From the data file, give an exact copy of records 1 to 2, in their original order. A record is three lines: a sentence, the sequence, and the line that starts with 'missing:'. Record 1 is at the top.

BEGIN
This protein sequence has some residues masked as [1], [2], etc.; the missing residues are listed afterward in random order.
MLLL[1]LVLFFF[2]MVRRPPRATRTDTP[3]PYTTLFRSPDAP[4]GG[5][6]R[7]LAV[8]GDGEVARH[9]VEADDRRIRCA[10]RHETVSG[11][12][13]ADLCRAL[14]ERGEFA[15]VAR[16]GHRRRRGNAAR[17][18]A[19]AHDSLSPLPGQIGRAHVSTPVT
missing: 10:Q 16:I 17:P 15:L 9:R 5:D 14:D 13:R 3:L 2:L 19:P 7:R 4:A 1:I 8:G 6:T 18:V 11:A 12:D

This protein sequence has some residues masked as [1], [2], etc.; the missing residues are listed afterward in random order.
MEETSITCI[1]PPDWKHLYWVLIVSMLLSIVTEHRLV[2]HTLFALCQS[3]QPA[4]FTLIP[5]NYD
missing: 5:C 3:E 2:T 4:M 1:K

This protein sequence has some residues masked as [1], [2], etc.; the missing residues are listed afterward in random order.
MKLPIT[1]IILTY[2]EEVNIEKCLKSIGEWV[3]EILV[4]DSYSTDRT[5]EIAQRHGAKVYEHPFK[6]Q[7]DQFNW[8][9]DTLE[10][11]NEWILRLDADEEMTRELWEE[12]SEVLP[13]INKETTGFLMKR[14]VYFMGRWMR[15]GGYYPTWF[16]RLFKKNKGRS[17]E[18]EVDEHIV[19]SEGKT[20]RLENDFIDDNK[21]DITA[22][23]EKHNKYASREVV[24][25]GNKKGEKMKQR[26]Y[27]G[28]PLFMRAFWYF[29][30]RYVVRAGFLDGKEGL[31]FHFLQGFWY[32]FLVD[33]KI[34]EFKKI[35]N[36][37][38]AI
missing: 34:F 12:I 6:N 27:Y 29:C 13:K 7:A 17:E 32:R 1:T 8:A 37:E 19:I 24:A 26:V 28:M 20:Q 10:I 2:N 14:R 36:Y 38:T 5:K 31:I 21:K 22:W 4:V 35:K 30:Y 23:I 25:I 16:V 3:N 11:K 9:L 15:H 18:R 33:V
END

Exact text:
This protein sequence has some residues masked as [1], [2], etc.; the missing residues are listed afterward in random order.
MLLL[1]LVLFFF[2]MVRRPPRATRTDTP[3]PYTTLFRSPDAP[4]GG[5][6]R[7]LAV[8]GDGEVARH[9]VEADDRRIRCA[10]RHETVSG[11][12][13]ADLCRAL[14]ERGEFA[15]VAR[16]GHRRRRGNAAR[17][18]A[19]AHDSLSPLPGQIGRAHVSTPVT
missing: 10:Q 16:I 17:P 15:L 9:R 5:D 14:D 13:R 3:L 2:L 19:P 7:R 4:A 1:I 8:G 6:T 18:V 11:A 12:D

This protein sequence has some residues masked as [1], [2], etc.; the missing residues are listed afterward in random order.
MEETSITCI[1]PPDWKHLYWVLIVSMLLSIVTEHRLV[2]HTLFALCQS[3]QPA[4]FTLIP[5]NYD
missing: 5:C 3:E 2:T 4:M 1:K